About fifteen minutes into our interview, after he’s just detailed his stretching routine, a five-step core circuit, and his yoga practice, Wilson Cruz says something mind boggling: That was just a warmup. What follows for the 46-year-old actor is another hour’s worth of strength training, which he’s lately been doing using TRX straps and a flywheel machine at home.
Cruz wasn’t always a pre-workout workout type guy. He gradually picked up healthy habits while he was playing Angel in the original Broadway run of Rent, where he rapidly lost weight dancing around under layers of costumes. “I had to make up for it by eating a lot,” he says, so he started paying attention to what he was putting in his body. Once the show wrapped and he felt ready to take on TV roles, he started learning how to lift. These days, he’s careful to keep his body looking sharp as Dr. Hugh Culber, a doctor aboard the USS Discovery in CBS’s Star Trek spinoff. Plus, he likes to use his muscles for good every so often—he's been known to drop an annual thirst trap in honor of Pride Month or, more recently, to get out the vote.
GQ caught up with Cruz, who’s tuning into Season 3 of Discovery while prepping for a new role in Toronto, on how he’s fine-tuned his routine.
GQ: What’s your morning routine like right now?
Wilson Cruz: On a normal day I get up around 7:00 and have black coffee. I’ll get things done and answer e-mails and try to let that coffee kick in. Then I’ll work out from around 9:00 to 11:00. I'll continue to drink my black coffee through my morning workout 'cause I'm an addict.
Let me preface this by saying, I'm gonna be 47 years old in December, so my workouts are very different than they were 20 years ago. I have to put everything in place these days when I wake up [laughs]. So I get up and readjust my 47-year-old back so that I can walk through the day. A lot of it is waking up the body and getting it ready for physical exertion. Priming it. I'm stretching, I'm working on my flexibility, I'm working on my stabilizing core muscles.
I do about 30 minutes of core before I work out, because your core is everything. If your core isn't awake and ready, your workout is useless. It's an entire routine that consists of bird dogs, shoulder taps, the ab wheel, planks, and the one where you're on your back and you kinda hollow everything out.
I do my yoga after my core routine, for about 20 minutes. And then I can work out.
What does the main workout typically look like?
I'll pick a couple of body parts that I combine, and do about an hour, which usually gets me about eight different setups. Nowadays, I'm working out at home, so it's all right here. I have my TRX, I have my pull-up bar. I bought this new machine that my trainer introduced me to in the early days of shelter-in-place called the flywheel. However hard you pull, it'll pull back.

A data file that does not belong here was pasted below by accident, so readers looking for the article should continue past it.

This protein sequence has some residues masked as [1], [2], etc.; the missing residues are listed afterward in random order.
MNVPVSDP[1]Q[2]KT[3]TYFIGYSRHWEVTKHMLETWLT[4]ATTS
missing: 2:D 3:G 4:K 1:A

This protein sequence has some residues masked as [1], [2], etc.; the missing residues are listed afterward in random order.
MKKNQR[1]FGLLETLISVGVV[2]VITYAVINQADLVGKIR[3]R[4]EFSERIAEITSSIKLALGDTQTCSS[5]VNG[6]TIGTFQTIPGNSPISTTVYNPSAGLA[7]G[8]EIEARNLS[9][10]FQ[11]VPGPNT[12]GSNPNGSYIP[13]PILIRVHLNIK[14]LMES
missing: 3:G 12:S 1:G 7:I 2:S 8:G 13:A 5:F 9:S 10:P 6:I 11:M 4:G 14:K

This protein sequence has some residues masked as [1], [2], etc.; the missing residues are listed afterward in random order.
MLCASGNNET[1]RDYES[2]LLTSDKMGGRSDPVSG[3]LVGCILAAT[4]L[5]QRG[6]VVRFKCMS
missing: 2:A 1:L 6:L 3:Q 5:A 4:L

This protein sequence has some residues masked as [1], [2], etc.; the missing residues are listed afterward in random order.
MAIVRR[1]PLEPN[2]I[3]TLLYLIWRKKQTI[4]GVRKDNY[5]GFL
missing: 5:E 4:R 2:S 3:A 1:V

Do you always work out in the morning?
If I had my druthers I'd get up, have my coffee, and go. The earlier the better. But you have to be willing to adjust with filming schedules. Sometimes, like early in the week, it's easy to do it in the morning before work. Later in the week is harder. Sometimes it's just about sneaking it in where you can. Or you skip the day and make up for it the next day. I try to look at the whole week. As long as I'm getting a workout in five out of seven days a week, I'm doing all right.
Do you eat before or after working out?
I do intermittent fasting, so I don't eat anything until my protein shake after my workout, which is usually around 10 or 11. It’s usually some grass-fed powder that’s disgusting. That breaks my fast, and then I have my first actual meal within an hour of the protein shake.
I try to stay really high protein, low carbs. I try to stay low in the carb section the closer I get to bedtime. I don't count macros or any of that. I eat when I'm hungry. I'm trying to grow and stay healthy and maintain my fitness. That takes fuel.
What’s your go-to snack these days?
I basically live on coffee, protein, and berries. I enjoy a blackberry very much. My go-to snack is a big scoop of plain Greek yogurt, a little granola, some berries, and a little honey. That's all I need.
Also, I love Envy apples. They're hard to come by in some cities, but in L.A. they're readily available. I feel like I keep them in business.
How do you maintain the intermittent fasting when you’re on a shoot schedule?
The thing about the intermittent fasting when you're shooting is you finish at a different time every day. That makes it difficult to be consistent. Sonequa [Martin-Green, his co-star on Star Trek: Discovery] and I have our challenges. She's the one who turned me onto it. I try to stay on the same schedule and let the work day be what it is, but sometimes you have to adjust. It starts to have effects on your thinking capacity and your ability to remember lines and your energy levels if you don’t feed yourself.